Meet the Forever 21 Thread Screen, a display entirely unlike the smartphone screen you’re used to seeing your photos on—unless your phone is a 2,000-pound machine consisting of 6,400 spools of thread.
The incredibly intricate machine will be up and running for the next week, displaying images from Instagram tagged with #F21ThreadScreen.
Created by New York City-based Breakfast, a rapid product and prototype company, the Thread Screen takes the digital images from Instagram and turns them into a physical photo displayed in thread.
Every image snapped and tagged with the #F21ThreadScreen hashtag gets caught by a server, which queues up the images. “To prepare an Instagram for the screen, it’s downsized to 80 x 80 pixels and its colors are remapped to fit the 36 color palette of our thread,” Andrew Zolty, co-founder and chief creative officer of Breakfast, told the Daily Dot. “The color remapping process uses an algorithm that measures the distance between two colors in terms of human-eye perception.”
Once the image is broken down and processed, the system can start recreating it with the thousands of spools of material.
“From there, we break the image down into 32 x 4 chunks—due to the way the hardware is laid out—and send out all the information to all 200 modules that make up the screen. The information sent to the modules includes coordinates and timing information (for transitions), then finally we send one command off to all the modules to tell them to start moving,” Zolty explained.
The entire process is broadcast via livestream as the machine works without stop between July 22 and July 28, converting pixels to thread. Each photo conversion will also be spun off into its own standalone video so Instagram users will be able to search and find their images by account name.
It’s a project a year and a half in the making.
“Forever 21 was looking to experiment with something quite different than what they’ve done in the past,” Zotly said. “They gave us a rather open brief, and from the start we knew we wanted to build a Web-connected experience that anyone could try from anywhere in the world.”
After getting the go-ahead to make the screen a reality, Zolty and his team at Breakfast got to work building what would eventually become the Thread Screen. Two-hundred-thousand parts make up the massive display, including hundreds of custom-made modules—and that’s just in the final product.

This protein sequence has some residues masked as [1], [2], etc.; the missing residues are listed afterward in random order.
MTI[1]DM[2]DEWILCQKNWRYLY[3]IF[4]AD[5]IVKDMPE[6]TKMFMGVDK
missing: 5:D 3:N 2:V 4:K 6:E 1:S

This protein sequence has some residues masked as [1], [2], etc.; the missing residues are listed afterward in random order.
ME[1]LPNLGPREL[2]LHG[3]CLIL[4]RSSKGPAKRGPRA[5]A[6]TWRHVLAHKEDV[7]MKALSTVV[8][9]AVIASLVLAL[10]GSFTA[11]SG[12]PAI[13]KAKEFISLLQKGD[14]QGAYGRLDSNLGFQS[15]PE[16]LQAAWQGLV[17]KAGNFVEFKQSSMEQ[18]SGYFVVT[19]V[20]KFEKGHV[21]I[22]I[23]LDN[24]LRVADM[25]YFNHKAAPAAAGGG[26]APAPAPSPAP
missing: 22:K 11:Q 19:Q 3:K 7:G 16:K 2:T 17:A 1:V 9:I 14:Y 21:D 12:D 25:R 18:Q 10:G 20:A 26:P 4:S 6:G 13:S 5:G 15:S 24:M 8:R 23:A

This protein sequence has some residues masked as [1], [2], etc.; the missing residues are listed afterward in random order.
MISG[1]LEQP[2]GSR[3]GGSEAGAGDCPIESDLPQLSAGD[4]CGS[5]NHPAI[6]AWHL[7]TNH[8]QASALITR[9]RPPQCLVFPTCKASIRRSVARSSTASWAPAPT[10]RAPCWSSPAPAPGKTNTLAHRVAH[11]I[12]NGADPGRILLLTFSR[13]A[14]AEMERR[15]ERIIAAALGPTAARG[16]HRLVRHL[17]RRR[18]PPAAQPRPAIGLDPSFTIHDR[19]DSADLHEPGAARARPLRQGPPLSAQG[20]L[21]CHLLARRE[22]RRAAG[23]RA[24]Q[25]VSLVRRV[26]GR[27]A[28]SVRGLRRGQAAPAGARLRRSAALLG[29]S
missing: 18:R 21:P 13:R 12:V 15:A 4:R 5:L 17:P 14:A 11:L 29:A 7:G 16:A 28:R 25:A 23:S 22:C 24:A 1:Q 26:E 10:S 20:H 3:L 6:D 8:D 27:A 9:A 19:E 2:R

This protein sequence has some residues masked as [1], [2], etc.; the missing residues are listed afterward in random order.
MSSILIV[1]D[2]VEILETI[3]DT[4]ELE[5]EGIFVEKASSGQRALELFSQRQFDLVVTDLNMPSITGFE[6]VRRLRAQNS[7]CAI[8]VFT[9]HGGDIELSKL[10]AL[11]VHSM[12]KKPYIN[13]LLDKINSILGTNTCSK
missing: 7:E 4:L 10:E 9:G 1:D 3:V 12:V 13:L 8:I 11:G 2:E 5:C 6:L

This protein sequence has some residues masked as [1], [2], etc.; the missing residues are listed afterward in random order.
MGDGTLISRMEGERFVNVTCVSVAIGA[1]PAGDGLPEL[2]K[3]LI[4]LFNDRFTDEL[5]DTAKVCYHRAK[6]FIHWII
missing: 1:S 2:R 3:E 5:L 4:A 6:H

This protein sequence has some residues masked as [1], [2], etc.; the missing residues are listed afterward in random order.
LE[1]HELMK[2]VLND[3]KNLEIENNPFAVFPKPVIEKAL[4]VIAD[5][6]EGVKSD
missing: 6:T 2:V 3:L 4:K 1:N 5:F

“We prototyped various fabrics, with various printing techniques, with various elastics to achieve certain tensions. We built test rigs to see how the fabric would hold up over time,” Zolty said.
There were plenty of challenges throughout the process as the Breakfast crew built the massive display. Inconsistency with parts created unexpected challenges, as did maintaining the integrity of parts as the environment changed around them. Heat would cause parts to change shape and fabric to lose tension, requiring alterations in the design.
Static electricity also proved to be a major hurdle. In an early build, a single, 36-spool module produced more than 20,000 volts of static electricity. “That static would run through the motors, the motor leads, then back to the PCB (circuit board) and often cause it to catch fire,” Zolty explained. “We had to reengineer how we grounded the entire screen, and now it has three redundant systems to ensure all static is dissipated.”
Zolty said the screen is being “constantly monitored by the system and engineers to ensure everything is kept optimal.”
The week-long experiment in weaving photos may not be the lone use for the Thread Screen. Zolty said the display is designed to be moved and may have life after Forever 21.
“After running 24 hours a day over a week, we’ll have a chat about what/if there’s a next move,” he said.
For now, though, it’s spinning as fast as it can in Breakfast’s New York offices, weaving a thread between low- and high-tech to create a look for photos that no Instagram filter can create.
Screengrab via F 21 Thread Screen/YouTube